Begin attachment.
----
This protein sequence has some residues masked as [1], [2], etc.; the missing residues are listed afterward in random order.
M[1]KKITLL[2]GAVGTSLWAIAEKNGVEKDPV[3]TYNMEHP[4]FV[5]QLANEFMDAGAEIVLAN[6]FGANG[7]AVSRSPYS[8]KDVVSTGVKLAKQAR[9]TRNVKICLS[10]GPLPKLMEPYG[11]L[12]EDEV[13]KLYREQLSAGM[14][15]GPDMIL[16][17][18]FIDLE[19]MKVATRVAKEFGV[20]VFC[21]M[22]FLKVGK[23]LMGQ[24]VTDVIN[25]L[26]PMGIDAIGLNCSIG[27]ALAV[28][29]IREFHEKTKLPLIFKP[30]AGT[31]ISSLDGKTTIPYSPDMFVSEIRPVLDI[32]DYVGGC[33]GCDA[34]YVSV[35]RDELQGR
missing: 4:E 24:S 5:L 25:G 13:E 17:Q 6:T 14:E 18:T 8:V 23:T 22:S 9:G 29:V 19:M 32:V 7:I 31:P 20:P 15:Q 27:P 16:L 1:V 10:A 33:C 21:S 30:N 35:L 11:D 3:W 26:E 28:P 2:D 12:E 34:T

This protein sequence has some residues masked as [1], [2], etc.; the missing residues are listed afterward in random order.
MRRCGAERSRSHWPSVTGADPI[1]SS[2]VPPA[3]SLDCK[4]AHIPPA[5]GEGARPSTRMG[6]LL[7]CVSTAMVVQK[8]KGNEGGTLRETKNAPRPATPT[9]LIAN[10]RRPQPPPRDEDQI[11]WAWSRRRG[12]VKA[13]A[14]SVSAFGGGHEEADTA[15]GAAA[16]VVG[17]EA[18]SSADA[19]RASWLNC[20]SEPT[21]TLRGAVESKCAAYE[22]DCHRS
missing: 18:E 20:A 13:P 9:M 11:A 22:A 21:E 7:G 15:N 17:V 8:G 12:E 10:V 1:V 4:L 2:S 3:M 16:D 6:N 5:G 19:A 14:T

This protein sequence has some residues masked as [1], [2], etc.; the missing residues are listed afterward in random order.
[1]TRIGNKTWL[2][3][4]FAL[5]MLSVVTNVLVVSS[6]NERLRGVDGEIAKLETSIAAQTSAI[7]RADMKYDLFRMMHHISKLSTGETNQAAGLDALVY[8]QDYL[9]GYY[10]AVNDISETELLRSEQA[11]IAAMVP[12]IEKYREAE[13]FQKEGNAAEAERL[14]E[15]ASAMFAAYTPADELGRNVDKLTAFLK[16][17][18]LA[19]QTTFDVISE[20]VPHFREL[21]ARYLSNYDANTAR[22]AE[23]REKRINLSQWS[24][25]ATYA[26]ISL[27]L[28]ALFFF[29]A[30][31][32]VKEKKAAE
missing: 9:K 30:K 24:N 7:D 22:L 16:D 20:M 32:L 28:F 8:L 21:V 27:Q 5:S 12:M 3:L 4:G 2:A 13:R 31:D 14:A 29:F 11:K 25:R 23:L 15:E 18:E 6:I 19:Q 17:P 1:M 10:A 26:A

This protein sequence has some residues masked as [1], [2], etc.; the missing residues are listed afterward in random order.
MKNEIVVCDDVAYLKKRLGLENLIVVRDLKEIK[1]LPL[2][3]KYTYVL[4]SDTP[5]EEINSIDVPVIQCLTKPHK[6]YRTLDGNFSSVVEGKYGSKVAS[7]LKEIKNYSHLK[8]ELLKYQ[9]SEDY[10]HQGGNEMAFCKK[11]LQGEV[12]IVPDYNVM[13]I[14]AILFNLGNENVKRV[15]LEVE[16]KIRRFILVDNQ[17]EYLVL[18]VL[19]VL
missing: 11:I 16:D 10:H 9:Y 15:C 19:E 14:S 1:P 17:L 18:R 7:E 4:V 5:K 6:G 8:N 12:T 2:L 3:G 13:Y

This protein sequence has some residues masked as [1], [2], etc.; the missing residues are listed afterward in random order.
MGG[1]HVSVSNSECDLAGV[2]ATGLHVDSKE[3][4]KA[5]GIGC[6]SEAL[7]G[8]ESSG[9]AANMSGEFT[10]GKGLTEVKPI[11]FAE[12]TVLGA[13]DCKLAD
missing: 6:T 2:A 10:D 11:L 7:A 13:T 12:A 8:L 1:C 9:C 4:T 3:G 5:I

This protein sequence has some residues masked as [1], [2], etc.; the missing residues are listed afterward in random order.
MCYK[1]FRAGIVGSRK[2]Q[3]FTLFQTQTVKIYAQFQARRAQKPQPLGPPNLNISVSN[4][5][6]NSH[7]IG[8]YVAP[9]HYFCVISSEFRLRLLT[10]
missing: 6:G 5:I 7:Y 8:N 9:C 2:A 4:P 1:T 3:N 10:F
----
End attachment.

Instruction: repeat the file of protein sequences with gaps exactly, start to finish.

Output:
This protein sequence has some residues masked as [1], [2], etc.; the missing residues are listed afterward in random order.
M[1]KKITLL[2]GAVGTSLWAIAEKNGVEKDPV[3]TYNMEHP[4]FV[5]QLANEFMDAGAEIVLAN[6]FGANG[7]AVSRSPYS[8]KDVVSTGVKLAKQAR[9]TRNVKICLS[10]GPLPKLMEPYG[11]L[12]EDEV[13]KLYREQLSAGM[14][15]GPDMIL[16][17][18]FIDLE[19]MKVATRVAKEFGV[20]VFC[21]M[22]FLKVGK[23]LMGQ[24]VTDVIN[25]L[26]PMGIDAIGLNCSIG[27]ALAV[28][29]IREFHEKTKLPLIFKP[30]AGT[31]ISSLDGKTTIPYSPDMFVSEIRPVLDI[32]DYVGGC[33]GCDA[34]YVSV[35]RDELQGR
missing: 4:E 24:S 5:L 25:G 13:E 17:Q 6:T 14:E 18:T 8:V 23:T 22:S 9:G 29:V 19:M 32:V 7:I 31:P 20:P 15:Q 27:P 16:L 1:V 10:A 33:C 21:S 30:N 35:L 11:D 3:W 26:E 28:P 2:D 12:E 34:T

This protein sequence has some residues masked as [1], [2], etc.; the missing residues are listed afterward in random order.
MRRCGAERSRSHWPSVTGADPI[1]SS[2]VPPA[3]SLDCK[4]AHIPPA[5]GEGARPSTRMG[6]LL[7]CVSTAMVVQK[8]KGNEGGTLRETKNAPRPATPT[9]LIAN[10]RRPQPPPRDEDQI[11]WAWSRRRG[12]VKA[13]A[14]SVSAFGGGHEEADTA[15]GAAA[16]VVG[17]EA[18]SSADA[19]RASWLNC[20]SEPT[21]TLRGAVESKCAAYE[22]DCHRS
missing: 18:E 20:A 13:P 9:M 11:A 22:A 21:E 7:G 15:N 17:V 8:G 12:E 10:V 1:V 4:L 2:S 3:M 16:D 6:N 5:G 19:A 14:T

This protein sequence has some residues masked as [1], [2], etc.; the missing residues are listed afterward in random order.
[1]TRIGNKTWL[2][3][4]FAL[5]MLSVVTNVLVVSS[6]NERLRGVDGEIAKLETSIAAQTSAI[7]RADMKYDLFRMMHHISKLSTGETNQAAGLDALVY[8]QDYL[9]GYY[10]AVNDISETELLRSEQA[11]IAAMVP[12]IEKYREAE[13]FQKEGNAAEAERL[14]E[15]ASAMFAAYTPADELGRNVDKLTAFLK[16][17][18]LA[19]QTTFDVISE[20]VPHFREL[21]ARYLSNYDANTAR[22]AE[23]REKRINLSQWS[24][25]ATYA[26]ISL[27]L[28]ALFFF[29]A[30][31][32]VKEKKAAE
missing: 9:K 30:K 24:N 7:D 22:L 16:D 20:M 32:L 28:F 8:L 21:V 27:Q 5:S 12:M 3:L 4:G 2:A 13:R 31:D 14:A 29:F 11:K 25:R 23:L 15:E 18:E 6:I 19:Q 17:P 1:M 10:A 26:A

This protein sequence has some residues masked as [1], [2], etc.; the missing residues are listed afterward in random order.
MKNEIVVCDDVAYLKKRLGLENLIVVRDLKEIK[1]LPL[2][3]KYTYVL[4]SDTP[5]EEINSIDVPVIQCLTKPHK[6]YRTLDGNFSSVVEGKYGSKVAS[7]LKEIKNYSHLK[8]ELLKYQ[9]SEDY[10]HQGGNEMAFCKK[11]LQGEV[12]IVPDYNVM[13]I[14]AILFNLGNENVKRV[15]LEVE[16]KIRRFILVDNQ[17]EYLVL[18]VL[19]VL
missing: 11:I 16:D 10:H 9:Y 15:C 19:E 14:S 1:P 17:L 18:R 7:E 4:V 5:K 6:G 8:N 12:T 2:L 3:G 13:Y

This protein sequence has some residues masked as [1], [2], etc.; the missing residues are listed afterward in random order.
MGG[1]HVSVSNSECDLAGV[2]ATGLHVDSKE[3][4]KA[5]GIGC[6]SEAL[7]G[8]ESSG[9]AANMSGEFT[10]GKGLTEVKPI[11]FAE[12]TVLGA[13]DCKLAD
missing: 6:T 2:A 10:D 11:L 7:A 13:T 12:A 8:L 1:C 9:C 4:T 3:G 5:I

This protein sequence has some residues masked as [1], [2], etc.; the missing residues are listed afterward in random order.
MCYK[1]FRAGIVGSRK[2]Q[3]FTLFQTQTVKIYAQFQARRAQKPQPLGPPNLNISVSN[4][5][6]NSH[7]IG[8]YVAP[9]HYFCVISSEFRLRLLT[10]
missing: 6:G 5:I 7:Y 8:N 9:C 2:A 4:P 1:T 3:N 10:F